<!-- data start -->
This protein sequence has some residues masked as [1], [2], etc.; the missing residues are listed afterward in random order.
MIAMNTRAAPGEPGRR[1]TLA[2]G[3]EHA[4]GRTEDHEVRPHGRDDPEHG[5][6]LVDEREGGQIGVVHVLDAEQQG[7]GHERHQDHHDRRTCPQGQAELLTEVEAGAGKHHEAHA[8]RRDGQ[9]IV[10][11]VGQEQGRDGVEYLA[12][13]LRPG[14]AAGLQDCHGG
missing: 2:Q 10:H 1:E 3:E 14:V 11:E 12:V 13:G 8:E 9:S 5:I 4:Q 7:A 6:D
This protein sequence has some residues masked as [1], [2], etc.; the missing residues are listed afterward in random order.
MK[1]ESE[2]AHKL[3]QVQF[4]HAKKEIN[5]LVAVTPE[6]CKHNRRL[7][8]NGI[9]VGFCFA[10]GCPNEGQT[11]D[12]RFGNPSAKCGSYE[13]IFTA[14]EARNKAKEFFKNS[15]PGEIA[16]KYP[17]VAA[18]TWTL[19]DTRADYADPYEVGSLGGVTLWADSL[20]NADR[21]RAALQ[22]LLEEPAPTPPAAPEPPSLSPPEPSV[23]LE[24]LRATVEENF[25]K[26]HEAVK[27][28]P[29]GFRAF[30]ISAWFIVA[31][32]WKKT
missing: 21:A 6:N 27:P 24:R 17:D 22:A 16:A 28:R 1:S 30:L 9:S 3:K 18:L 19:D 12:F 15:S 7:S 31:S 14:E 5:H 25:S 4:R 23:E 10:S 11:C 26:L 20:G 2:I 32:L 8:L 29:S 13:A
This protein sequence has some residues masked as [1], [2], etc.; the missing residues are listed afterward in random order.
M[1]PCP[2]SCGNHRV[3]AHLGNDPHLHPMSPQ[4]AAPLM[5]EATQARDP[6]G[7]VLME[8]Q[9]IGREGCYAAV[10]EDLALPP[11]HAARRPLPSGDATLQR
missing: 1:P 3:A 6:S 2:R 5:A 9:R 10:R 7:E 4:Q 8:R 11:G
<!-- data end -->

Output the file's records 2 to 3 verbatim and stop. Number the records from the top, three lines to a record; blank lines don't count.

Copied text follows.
This protein sequence has some residues masked as [1], [2], etc.; the missing residues are listed afterward in random order.
MK[1]ESE[2]AHKL[3]QVQF[4]HAKKEIN[5]LVAVTPE[6]CKHNRRL[7][8]NGI[9]VGFCFA[10]GCPNEGQT[11]D[12]RFGNPSAKCGSYE[13]IFTA[14]EARNKAKEFFKNS[15]PGEIA[16]KYP[17]VAA[18]TWTL[19]DTRADYADPYEVGSLGGVTLWADSL[20]NADR[21]RAALQ[22]LLEEPAPTPPAAPEPPSLSPPEPSV[23]LE[24]LRATVEENF[25]K[26]HEAVK[27][28]P[29]GFRAF[30]ISAWFIVA[31][32]WKKT
missing: 21:A 6:N 27:P 24:R 17:D 22:A 16:A 28:R 1:S 30:L 9:S 3:K 18:L 19:D 12:F 15:S 7:S 31:S 14:E 5:H 25:S 4:R 23:E 10:S 11:C 26:L 20:G 2:I 32:L 8:L 29:S 13:A
This protein sequence has some residues masked as [1], [2], etc.; the missing residues are listed afterward in random order.
M[1]PCP[2]SCGNHRV[3]AHLGNDPHLHPMSPQ[4]AAPLM[5]EATQARDP[6]G[7]VLME[8]Q[9]IGREGCYAAV[10]EDLALPP[11]HAARRPLPSGDATLQR
missing: 1:P 3:A 6:S 2:R 5:A 9:R 10:R 7:E 4:Q 8:R 11:G